A Different Approach

A number of noted libertarian doctors have been highly competent, even eminent in their professional lives while believing their expertise should be demystified and made accessible to rational discussion, and that matters of health should be everyone’s concern, since ‘ordinary’ people are well able to take decisions if provided with the relevant facts: for example, in late 20th century Britain, Alex Comfort (author of The Joy of Sex among many other things), Chris Pallis (a.k.a. Maurice Brinton of Solidarity), John Hewetson (GP and editor of Freedom); in 1930s Spain, CNT/FAI adherents Isaac Puente (author of Libertarian Communism), Felix Martí Ibaňez, and Amparo Poch y Gascon.

Anarchists can also point to some small and larger-scale examples where an alternative was tried out and achieved a degree of practical success.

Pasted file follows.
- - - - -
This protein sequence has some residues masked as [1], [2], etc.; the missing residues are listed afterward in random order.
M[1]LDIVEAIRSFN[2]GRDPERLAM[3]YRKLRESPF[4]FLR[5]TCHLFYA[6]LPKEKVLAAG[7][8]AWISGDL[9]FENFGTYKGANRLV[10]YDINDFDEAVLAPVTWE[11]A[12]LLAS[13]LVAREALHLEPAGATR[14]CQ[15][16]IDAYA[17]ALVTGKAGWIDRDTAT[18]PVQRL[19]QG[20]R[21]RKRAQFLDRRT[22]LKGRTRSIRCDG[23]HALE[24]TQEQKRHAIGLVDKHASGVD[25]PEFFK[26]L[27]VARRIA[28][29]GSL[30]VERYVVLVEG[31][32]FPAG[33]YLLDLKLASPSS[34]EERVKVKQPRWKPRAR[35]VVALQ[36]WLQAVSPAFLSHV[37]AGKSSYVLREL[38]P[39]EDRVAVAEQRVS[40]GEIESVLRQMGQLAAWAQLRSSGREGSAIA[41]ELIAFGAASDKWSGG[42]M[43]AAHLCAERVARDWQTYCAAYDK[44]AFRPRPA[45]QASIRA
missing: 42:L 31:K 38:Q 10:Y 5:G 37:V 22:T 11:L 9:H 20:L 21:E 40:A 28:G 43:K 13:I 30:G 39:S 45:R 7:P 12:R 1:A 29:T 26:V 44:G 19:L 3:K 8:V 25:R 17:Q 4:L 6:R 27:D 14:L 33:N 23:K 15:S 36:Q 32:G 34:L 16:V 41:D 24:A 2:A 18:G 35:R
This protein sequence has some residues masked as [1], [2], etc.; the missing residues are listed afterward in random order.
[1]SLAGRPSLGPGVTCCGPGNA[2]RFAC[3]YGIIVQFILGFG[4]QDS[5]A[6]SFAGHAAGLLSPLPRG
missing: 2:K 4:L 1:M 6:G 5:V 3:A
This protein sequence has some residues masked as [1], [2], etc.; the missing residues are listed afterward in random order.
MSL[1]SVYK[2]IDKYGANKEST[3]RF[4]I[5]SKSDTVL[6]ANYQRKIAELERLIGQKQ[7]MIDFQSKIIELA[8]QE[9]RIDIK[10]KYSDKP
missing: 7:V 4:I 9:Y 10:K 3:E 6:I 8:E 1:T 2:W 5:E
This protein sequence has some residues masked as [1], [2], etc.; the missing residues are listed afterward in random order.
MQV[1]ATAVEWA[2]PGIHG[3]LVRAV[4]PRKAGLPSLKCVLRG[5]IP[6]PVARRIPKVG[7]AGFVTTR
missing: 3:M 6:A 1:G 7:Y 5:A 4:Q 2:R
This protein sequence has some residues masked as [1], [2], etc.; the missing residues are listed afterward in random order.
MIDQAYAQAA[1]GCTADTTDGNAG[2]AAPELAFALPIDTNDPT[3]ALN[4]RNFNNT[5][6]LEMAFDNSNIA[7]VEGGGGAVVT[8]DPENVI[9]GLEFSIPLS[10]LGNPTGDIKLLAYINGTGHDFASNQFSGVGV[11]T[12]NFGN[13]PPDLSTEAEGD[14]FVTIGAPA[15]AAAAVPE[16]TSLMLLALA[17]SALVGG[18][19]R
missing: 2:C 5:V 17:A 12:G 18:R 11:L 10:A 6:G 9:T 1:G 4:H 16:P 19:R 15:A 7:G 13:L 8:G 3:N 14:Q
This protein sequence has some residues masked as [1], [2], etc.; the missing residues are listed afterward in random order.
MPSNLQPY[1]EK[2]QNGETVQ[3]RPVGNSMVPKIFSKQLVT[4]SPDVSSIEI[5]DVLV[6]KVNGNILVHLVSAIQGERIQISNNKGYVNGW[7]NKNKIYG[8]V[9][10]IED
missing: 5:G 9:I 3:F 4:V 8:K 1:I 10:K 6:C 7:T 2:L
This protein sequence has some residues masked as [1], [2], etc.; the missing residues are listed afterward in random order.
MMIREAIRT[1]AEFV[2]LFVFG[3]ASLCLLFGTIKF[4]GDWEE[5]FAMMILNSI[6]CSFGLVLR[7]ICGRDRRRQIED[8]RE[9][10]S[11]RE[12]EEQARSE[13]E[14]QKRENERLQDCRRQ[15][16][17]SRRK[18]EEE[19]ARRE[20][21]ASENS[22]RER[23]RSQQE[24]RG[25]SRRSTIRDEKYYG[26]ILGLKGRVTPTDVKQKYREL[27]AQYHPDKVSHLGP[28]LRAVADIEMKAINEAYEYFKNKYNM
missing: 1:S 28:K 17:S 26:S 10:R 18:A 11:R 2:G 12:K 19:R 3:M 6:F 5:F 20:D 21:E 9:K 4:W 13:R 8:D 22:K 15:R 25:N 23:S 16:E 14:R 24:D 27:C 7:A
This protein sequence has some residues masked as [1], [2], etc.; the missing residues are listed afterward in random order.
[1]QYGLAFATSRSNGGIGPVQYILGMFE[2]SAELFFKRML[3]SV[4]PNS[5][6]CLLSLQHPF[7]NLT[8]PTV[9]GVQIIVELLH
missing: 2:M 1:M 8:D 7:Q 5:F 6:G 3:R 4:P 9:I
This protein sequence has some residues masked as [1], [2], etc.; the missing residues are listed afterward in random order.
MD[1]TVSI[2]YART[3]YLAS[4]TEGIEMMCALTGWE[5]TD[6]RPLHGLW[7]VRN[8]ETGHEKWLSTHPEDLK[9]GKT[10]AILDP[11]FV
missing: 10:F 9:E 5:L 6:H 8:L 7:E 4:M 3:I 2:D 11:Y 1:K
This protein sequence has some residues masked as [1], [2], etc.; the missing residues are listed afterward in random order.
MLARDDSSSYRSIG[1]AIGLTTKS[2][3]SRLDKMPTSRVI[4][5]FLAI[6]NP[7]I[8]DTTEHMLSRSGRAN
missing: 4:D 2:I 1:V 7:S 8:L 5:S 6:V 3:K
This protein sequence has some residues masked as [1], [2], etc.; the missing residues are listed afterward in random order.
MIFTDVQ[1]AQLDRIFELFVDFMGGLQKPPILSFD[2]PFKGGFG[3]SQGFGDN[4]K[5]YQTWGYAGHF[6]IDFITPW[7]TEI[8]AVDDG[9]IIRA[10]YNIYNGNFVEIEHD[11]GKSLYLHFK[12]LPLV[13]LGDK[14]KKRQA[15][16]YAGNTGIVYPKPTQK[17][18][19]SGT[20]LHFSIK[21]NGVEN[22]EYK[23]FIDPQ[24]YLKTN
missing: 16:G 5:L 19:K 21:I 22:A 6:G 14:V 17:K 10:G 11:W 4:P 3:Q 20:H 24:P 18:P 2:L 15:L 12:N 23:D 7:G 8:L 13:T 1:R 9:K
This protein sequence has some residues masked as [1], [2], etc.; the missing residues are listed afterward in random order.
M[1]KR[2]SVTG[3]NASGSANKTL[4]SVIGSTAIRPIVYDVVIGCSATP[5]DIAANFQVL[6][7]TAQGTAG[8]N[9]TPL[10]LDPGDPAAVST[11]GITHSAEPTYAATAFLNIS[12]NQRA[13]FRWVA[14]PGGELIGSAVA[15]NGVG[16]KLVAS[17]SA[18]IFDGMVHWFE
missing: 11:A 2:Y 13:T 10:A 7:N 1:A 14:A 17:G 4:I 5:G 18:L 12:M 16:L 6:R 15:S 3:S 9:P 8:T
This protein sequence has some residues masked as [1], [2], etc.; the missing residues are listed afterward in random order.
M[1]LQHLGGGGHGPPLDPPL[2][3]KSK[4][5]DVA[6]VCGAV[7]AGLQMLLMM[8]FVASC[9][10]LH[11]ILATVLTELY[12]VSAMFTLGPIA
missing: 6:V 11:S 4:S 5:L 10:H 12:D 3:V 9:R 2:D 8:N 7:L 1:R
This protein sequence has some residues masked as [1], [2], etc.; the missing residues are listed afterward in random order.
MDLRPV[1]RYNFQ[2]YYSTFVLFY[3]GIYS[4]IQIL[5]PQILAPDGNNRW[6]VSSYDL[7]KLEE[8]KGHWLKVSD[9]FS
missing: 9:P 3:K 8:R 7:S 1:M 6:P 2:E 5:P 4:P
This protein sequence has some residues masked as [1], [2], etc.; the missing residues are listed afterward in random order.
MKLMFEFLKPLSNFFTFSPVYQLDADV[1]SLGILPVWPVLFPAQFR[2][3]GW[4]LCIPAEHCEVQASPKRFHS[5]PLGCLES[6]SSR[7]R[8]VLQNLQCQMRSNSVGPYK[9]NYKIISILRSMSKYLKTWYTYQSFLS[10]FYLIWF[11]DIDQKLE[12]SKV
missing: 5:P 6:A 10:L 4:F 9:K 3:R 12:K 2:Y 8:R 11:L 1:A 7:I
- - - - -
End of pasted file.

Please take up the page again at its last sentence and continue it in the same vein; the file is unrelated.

In London, the Peckham Health Centre opened in 1926, in an experiment or 'pilot project' devised by two doctors to study ‘the living structure of society’ and to try to identify ways of actively generating health. Later it was housed in a specially-designed building with day nursery, play area, and swimming pool. Like a club, it had membership, open to local families on payment of a small weekly subscription. Its organisation was on the principle of autonomy. People made their own decisions about medical treatment, taking or leaving the advice given, and members were encouraged to set up their own activities using the Centre's resources. The doctors explained that the centre was not for treatment but for the promotion of health, to detect by periodic medical examination any incipient or existing disease and to advise, without directing, how to obtain treatment if necessary.